A railway bridge built in 1911 on one of Australia’’ s major railways has been given a new life through the first application of jet grouting to support a rail bridge in Australia.. Jet grouting technology is growing in popularity in various parts of the world due to its cost–eeffectiveness and proven performance,, but to the author’s knowledge,, it has never before been us ed by an Australian transportation authority to support a bridge..
The bridge spans about 19m across Cut Rock Creek , 90 km north of Sydney between Gosford and Wyong.. It was originally built of masonry piers on timber piled foundations,, with about 2.3 m clearance between the steel superstructure and the creek.. Originally designed for steam–ppowered trains,, the aging foundations needed to be upgraded to support today’s heavier rail traffic and to reduce ongoing maintenance costs.. For the Rail Corporation of New South Wales (RRailCorp)),, the choice was between shifting the existing structur e to new piers at a higher cost and significant disruption to train traffic or finding a way to st rengthen the existing foundations to support a new bridge..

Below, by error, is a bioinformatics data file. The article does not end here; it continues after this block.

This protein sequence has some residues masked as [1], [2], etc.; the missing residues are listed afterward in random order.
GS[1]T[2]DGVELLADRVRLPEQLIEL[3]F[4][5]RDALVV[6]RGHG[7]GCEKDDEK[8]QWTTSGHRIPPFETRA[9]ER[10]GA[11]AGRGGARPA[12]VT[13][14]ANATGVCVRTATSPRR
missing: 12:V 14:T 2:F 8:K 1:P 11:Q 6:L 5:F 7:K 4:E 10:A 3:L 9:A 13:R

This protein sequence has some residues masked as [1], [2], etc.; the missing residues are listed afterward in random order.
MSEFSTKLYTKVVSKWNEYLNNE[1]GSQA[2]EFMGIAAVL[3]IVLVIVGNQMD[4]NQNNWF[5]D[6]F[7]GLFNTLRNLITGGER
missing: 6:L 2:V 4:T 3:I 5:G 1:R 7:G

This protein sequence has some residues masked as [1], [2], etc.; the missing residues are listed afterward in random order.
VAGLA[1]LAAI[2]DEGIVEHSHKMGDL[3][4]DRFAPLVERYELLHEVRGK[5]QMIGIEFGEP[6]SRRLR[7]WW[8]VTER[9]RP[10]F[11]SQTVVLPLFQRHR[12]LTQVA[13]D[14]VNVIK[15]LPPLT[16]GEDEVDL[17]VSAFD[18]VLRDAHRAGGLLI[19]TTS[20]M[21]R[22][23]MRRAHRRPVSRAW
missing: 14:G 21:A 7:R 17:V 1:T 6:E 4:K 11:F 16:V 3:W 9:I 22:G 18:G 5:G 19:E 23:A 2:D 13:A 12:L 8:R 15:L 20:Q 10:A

The project presented the authors with the challenge of how to support a rail bridge on soils where the estimated settlement was unacceptable whilst mi nimising disruption to rail traffic.. After evaluating a number of options,, PB and RailCorp concluded that ground treatment would be the preferred solution.. A load transfer slab and culv erts support the bridge loads applied to the 23 metre deep foundations..